All those billions spent to develop a "game changing" aluminum F-series line-up. Trucks with higher material costs, weaker beds/bodies, and only a marginal fuel economy improvement. Sales are only up slightly, ATP's have grown by a small amount but relative to the latest MSRP's are very unimpressive, and pre-tax profits are down. Ford's CEO was fired last year and his replacement slashed the R&D budget for internal combustion engines in half in order to help fund mobile electronics and electric cars. Oh and Ford's stock valuation today is $10.76. 1 year ago it was $12.38. Four years ago it was $14.57. Are you sure you want to bring up financial health of GM vs Ford? Because Ford shares look like they're slowly turning into toilet paper.

Posted by: Blackdragon | Feb 8, 2018 1:36:27 AM

Dear PUTC..., The next time you decide to photoshop my brand new truck into an article..., please do not remove my โ€œThe Lawn Rangerโ€ decals from the side panels and throw them in the bed..., thought they were stolen... ๐Ÿ˜Ž๐Ÿ˜Ž๐Ÿ˜Ž

Some analysts point to low interest rates, steady job gains and the recent tax reform to justify moderate optimism, but given how quickly things can change we're not making any predictions.

@PUTC

Where I live the housing market is red hot. Anybody with a shovel, a hammer and a pickup truck is working. Let the average guy in construction make a few solid paychecks and he's gonna start wanting a new truck.

Papa Jim: Are you referring to the hurricane rebuild?
Gary Ullman's line in 5th Element comes to mind:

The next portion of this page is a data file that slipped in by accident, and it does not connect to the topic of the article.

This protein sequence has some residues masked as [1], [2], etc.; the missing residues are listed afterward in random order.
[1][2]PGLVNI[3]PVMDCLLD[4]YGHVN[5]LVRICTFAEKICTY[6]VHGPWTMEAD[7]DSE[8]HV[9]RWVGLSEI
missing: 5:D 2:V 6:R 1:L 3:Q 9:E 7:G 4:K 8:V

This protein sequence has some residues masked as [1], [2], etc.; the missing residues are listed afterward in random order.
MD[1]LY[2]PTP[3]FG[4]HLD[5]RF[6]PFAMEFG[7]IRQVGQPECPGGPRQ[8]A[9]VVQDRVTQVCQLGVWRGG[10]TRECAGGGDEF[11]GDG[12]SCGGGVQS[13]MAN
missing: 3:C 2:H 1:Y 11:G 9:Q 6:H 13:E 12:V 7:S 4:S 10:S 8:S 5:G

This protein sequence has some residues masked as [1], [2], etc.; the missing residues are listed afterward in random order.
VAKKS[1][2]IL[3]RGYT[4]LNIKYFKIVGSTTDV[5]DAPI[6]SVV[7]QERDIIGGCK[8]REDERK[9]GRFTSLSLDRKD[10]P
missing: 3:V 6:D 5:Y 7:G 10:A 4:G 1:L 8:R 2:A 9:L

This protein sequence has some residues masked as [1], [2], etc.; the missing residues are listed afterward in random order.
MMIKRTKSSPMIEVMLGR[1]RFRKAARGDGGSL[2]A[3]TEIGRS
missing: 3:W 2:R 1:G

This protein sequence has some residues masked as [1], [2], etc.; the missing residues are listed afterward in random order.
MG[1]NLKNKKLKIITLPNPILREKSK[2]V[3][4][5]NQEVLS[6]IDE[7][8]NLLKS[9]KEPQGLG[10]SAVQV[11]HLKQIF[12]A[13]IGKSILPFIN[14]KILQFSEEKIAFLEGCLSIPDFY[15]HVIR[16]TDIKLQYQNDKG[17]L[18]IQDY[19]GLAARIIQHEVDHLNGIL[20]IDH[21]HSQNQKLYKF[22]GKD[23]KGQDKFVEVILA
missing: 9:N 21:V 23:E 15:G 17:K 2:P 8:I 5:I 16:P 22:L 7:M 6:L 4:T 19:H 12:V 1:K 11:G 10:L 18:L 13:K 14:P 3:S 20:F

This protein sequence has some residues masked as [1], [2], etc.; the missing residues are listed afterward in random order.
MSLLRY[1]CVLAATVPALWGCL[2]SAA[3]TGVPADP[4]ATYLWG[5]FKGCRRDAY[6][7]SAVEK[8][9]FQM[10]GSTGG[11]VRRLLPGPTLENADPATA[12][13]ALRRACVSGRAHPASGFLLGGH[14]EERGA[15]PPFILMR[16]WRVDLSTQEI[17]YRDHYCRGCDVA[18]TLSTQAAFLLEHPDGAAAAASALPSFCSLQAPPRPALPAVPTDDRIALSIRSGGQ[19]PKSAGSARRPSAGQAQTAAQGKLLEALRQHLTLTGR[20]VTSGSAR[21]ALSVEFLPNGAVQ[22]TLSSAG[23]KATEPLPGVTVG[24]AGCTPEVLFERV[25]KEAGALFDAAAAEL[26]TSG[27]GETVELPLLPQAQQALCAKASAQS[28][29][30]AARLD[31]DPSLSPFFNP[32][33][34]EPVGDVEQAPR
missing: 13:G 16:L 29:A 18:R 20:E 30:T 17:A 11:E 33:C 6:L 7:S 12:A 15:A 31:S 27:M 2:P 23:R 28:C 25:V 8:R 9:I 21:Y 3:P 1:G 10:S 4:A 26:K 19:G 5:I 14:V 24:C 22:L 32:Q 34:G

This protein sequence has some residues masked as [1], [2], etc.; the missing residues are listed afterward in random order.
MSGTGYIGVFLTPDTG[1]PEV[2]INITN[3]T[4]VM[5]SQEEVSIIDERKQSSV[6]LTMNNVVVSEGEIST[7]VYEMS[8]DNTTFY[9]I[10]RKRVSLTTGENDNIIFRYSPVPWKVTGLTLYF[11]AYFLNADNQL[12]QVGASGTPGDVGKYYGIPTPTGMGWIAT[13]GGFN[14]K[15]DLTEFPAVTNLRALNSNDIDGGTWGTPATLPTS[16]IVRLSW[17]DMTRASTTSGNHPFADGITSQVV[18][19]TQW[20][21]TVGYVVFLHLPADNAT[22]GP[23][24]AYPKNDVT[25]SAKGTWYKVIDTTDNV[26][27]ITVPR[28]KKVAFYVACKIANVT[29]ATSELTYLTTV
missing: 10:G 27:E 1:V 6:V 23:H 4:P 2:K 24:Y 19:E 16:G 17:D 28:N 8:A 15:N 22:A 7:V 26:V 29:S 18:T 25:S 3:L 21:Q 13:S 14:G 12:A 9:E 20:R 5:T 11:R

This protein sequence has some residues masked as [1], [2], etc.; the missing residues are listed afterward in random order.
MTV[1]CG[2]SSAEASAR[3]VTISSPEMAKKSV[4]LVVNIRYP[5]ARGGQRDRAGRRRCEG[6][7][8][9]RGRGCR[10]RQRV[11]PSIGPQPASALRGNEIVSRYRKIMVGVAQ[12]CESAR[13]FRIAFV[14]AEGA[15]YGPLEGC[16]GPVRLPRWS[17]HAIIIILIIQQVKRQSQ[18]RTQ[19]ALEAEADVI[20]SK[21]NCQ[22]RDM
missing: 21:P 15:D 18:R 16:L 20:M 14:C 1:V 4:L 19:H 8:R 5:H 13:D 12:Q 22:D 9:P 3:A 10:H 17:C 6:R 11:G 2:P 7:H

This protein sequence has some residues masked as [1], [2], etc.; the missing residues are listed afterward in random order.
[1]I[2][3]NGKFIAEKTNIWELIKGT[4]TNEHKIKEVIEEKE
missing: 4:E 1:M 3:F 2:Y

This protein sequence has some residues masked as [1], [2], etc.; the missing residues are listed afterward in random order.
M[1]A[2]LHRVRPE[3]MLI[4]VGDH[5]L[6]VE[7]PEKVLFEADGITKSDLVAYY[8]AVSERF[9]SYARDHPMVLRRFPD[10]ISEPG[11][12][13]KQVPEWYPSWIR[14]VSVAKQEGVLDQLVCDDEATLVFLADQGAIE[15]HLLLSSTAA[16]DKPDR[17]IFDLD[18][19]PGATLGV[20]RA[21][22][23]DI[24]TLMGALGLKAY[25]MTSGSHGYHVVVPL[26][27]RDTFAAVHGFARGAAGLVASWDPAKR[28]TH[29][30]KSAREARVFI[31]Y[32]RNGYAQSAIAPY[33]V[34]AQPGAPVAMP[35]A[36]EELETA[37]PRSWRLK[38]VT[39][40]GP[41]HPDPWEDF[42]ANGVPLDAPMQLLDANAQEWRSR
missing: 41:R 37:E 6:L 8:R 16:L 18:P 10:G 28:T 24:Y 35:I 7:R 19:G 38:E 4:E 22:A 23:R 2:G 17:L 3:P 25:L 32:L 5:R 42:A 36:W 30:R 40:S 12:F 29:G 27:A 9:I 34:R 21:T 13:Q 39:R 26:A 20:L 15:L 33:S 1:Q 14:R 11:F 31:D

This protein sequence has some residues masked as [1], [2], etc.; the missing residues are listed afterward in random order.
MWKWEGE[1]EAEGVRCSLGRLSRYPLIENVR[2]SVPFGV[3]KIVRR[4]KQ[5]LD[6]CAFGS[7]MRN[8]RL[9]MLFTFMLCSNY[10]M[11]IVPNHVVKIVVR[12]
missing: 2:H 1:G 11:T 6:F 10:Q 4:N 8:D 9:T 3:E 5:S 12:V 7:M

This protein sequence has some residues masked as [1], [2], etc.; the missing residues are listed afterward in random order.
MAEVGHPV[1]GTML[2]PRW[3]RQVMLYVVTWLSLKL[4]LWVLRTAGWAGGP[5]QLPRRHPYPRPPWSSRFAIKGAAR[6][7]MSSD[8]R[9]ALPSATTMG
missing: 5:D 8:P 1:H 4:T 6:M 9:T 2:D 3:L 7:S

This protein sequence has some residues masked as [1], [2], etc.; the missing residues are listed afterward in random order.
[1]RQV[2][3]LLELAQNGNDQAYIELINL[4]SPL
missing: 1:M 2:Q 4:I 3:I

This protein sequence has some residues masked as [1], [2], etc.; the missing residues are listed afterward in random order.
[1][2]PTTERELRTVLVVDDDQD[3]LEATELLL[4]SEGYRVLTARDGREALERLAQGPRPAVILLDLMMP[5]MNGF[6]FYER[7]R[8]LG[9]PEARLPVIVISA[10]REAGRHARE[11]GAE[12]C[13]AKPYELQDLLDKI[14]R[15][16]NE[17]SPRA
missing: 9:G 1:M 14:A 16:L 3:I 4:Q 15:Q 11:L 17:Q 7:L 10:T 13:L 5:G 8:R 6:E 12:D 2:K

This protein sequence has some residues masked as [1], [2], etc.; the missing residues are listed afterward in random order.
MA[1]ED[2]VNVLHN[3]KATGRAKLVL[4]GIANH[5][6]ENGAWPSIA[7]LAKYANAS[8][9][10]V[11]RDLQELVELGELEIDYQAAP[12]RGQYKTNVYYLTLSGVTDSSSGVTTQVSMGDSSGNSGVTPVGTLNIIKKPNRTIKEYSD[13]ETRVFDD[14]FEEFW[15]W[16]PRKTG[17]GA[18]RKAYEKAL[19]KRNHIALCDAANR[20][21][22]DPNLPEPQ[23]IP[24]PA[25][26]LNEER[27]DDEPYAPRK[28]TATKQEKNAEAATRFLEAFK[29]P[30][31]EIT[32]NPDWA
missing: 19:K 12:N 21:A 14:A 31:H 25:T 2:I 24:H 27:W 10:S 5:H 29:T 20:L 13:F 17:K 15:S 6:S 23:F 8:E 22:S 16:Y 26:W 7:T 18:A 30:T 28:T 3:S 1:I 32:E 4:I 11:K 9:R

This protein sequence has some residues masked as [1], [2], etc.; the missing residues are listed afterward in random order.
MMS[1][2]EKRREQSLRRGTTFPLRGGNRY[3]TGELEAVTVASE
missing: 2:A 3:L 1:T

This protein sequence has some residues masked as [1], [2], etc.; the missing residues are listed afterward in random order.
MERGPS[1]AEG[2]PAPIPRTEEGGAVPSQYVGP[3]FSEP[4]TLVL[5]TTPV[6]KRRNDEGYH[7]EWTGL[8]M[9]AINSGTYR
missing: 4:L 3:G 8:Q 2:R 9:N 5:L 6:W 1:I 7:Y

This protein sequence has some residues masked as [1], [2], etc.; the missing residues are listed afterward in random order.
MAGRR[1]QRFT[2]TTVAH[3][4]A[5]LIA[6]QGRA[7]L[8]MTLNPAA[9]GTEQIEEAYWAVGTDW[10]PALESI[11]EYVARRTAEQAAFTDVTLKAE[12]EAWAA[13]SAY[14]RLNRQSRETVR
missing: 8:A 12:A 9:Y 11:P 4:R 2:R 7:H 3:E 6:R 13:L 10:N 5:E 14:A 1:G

"Destruction breeds commerce"

Florida has had some difficult laws in the past that kept non Floridian's from bringing in out of state crews. That makes it hard for affected homeowners to find available contractor's.
Great opportunity for free agent workers to negotiate higher wages. Not so much for companies who don't establish brick & mortar operations in-state.

Here's the kicker; Hurricane repair is historically a transient industry. With the increase in size and numbers of destructive hurricanes of late it will absolutely be providing full time, off season work in the near future if not already. There will be ton's of specialized companies that do nothing but disaster work.
It also gives the insurance guy's cause to raise rates again.

Apologies. Gary Oldman.

General Motors (NYSE:GM) reported a 2017 pre-tax profit that matched its record result in 2016 and set another all-time record for earnings per share, on strong sales of high-profit trucks and SUVs.

But huge one-time charges related to the new U.S. tax law and GM's sale of Opel AG erased nearly all of that profit on a GAAP net income basis, though most of the charges were non-cash accounting adjustments.
GM has for several years carried what it calls "deferred tax assets" on its balance sheet. These are tax deductions that GM is entitled to take because of its huge losses during the last recession. Because the U.S. corporate tax rate has been cut from 35% to 21%, those deferred tax assets have lost $7.3 billion in value, and GM took that $7.3 billion as a one-time charge against its fourth-quarter earnings.

Earlier in the year, GM took a total of $6.2 billion in charges related to the sale of its German subsidiary, Opel AG, to French automaker Peugeot SA.

To sum up: One-time items decreased GM's net income by $7.3 billion in the fourth quarter and by $13.5 billion for the full year. But the key takeaway for investors is that most of that was a paper accounting adjustment. The actual impact on GM's cash was modest, and not a concern in light of GM's strong underlying earnings.
Excluding those one-time items, GM earned $6.62 per share in 2017, a record. For the fourth quarter of 2017, GM earned $1.65 per share on the same basis, trouncing Wall Street's consensus $1.38 estimate.